It can be difficult if you have little control over the environment in which you work, but you usually have some level of control over your own work area. For instance, if you work with people who are flighty, angry, disorganized or scattered people, their energy can pervade the workplace. However allowing your own work area to counteract that means that rather than being affected by their energy, you focus on the order and ease of your area. When you do everything you can to focus on smooth operations, efficiency, abundance, ease and clarity, then that is what comes back to you. In fact, a stronger focus on those qualities is very likely to instead affect the disorder around you!
So take a look at your work area today. Create order from chaos in your surroundings and enjoy the results of a new energetic focus!
And if you need help to create that order, I know a great resource - Holly@LightseedsOffice.com!
Does your work involve serving other people? That's the case for most of us. There is some level of customer service in the process, whether you're delivering a product or service. You need to understand the needs of your customer in order to meet them. You can make the best darn word processing machine in the world, but you won't have any customers because nobody uses those any more!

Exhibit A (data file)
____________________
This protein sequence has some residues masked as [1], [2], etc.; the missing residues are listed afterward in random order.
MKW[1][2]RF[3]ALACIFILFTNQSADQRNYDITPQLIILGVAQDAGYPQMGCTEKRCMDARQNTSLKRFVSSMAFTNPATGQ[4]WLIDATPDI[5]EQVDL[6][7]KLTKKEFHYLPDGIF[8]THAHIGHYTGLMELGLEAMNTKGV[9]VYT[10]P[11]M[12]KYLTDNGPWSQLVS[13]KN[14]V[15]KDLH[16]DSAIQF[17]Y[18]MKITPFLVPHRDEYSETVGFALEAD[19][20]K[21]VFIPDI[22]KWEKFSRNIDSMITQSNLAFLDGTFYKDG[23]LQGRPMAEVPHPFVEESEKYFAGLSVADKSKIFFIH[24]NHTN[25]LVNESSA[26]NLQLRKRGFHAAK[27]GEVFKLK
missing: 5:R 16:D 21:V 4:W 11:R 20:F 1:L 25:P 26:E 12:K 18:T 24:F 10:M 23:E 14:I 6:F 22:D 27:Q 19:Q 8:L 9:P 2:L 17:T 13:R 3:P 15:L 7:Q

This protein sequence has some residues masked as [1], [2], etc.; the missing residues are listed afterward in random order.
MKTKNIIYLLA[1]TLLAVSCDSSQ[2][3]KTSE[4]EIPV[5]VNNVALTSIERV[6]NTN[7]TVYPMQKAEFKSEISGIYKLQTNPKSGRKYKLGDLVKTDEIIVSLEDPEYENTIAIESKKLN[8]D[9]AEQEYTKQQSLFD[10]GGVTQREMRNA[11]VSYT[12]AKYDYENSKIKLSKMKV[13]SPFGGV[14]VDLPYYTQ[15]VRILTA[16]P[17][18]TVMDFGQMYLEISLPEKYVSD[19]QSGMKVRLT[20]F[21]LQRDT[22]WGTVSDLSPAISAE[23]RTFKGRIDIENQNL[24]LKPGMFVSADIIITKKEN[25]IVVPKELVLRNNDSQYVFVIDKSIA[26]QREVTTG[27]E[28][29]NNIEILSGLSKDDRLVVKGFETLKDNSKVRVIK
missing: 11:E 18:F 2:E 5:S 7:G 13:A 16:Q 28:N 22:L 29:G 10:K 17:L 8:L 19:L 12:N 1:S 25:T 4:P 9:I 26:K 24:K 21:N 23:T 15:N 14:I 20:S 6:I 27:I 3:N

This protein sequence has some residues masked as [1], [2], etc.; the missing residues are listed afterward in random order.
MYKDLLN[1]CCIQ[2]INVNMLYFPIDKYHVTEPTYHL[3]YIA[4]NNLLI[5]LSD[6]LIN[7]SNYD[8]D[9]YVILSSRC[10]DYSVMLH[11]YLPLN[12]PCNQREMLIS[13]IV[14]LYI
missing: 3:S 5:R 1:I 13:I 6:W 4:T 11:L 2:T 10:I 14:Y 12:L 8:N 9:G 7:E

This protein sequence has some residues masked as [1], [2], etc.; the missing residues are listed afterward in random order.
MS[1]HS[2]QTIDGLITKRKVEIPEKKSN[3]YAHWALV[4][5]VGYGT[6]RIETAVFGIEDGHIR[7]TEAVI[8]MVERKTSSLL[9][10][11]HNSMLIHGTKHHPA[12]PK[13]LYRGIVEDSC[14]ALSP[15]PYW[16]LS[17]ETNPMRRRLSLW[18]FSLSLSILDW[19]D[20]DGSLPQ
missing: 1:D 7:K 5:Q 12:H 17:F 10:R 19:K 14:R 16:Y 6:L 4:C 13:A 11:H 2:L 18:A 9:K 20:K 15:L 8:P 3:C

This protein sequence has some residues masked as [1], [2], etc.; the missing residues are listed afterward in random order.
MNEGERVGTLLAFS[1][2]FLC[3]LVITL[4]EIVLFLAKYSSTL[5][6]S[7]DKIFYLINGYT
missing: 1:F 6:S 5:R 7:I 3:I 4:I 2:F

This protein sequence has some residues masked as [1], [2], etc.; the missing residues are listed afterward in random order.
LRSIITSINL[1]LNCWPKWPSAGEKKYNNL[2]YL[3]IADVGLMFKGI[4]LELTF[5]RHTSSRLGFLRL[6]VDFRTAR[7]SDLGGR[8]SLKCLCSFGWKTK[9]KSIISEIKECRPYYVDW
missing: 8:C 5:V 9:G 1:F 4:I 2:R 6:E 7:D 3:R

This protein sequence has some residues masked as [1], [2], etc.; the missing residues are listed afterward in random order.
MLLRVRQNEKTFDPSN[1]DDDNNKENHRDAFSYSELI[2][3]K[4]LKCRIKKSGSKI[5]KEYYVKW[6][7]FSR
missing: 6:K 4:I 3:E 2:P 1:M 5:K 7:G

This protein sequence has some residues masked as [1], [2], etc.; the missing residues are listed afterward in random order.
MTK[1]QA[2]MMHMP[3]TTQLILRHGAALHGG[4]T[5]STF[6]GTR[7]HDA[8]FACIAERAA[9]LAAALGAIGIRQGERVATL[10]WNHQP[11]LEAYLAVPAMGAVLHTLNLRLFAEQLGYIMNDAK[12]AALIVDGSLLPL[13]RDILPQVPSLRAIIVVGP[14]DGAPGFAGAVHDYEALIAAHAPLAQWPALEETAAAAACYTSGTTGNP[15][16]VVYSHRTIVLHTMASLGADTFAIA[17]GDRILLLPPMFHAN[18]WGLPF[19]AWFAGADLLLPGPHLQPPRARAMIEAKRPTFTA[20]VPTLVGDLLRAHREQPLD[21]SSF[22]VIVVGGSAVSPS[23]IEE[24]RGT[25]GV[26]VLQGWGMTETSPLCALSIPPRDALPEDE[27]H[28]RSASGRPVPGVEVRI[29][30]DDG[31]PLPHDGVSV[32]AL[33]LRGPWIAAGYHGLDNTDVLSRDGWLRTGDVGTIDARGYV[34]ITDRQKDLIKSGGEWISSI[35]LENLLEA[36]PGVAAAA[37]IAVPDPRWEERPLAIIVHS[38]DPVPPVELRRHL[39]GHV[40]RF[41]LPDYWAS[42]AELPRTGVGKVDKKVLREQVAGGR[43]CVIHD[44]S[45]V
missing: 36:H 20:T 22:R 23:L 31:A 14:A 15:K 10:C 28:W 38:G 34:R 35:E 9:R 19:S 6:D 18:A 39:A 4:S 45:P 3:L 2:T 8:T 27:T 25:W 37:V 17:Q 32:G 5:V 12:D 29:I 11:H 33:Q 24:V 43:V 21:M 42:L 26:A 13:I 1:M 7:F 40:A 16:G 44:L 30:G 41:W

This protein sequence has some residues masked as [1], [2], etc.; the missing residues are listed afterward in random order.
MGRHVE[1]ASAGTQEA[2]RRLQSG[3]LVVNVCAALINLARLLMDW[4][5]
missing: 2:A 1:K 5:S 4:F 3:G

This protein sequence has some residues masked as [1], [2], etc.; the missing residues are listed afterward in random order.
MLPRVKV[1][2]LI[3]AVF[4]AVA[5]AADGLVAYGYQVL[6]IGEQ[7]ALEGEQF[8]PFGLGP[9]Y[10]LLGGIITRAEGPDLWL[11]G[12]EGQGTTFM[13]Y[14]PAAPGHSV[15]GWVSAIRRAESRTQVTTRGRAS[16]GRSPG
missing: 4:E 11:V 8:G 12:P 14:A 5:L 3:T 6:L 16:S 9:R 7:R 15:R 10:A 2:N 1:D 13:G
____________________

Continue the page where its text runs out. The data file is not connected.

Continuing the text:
Service involves much more than the "complaint desk" idea of customer service. Truly it encompasses the entire relationship, from beginning to end, if there is an end. You provide service by anticipating your client's needs. You anticipate that there is a need for your product or service. You anticipate how you can improve it, how you can change it as your customers' needs change.
In new-age spiritual thought, we realize that we take our next step based on where we are, and once we're there, we make another move based on that new place. That's the same concept as in excellent customer service. If we can understand where our customers are, anticipate their potential next move, and then anticipate the NEXT move, we are way ahead of the game in service.
For instance, recently I worked on a project with a new client. Because I know project management well, I was able to anticipate some things she might need to know or do. By addressing those before she even knew she would need them, I solved a problem before it could occur, and made the project go ever so much more smoothly than if I had merely reacted to the need after the fact.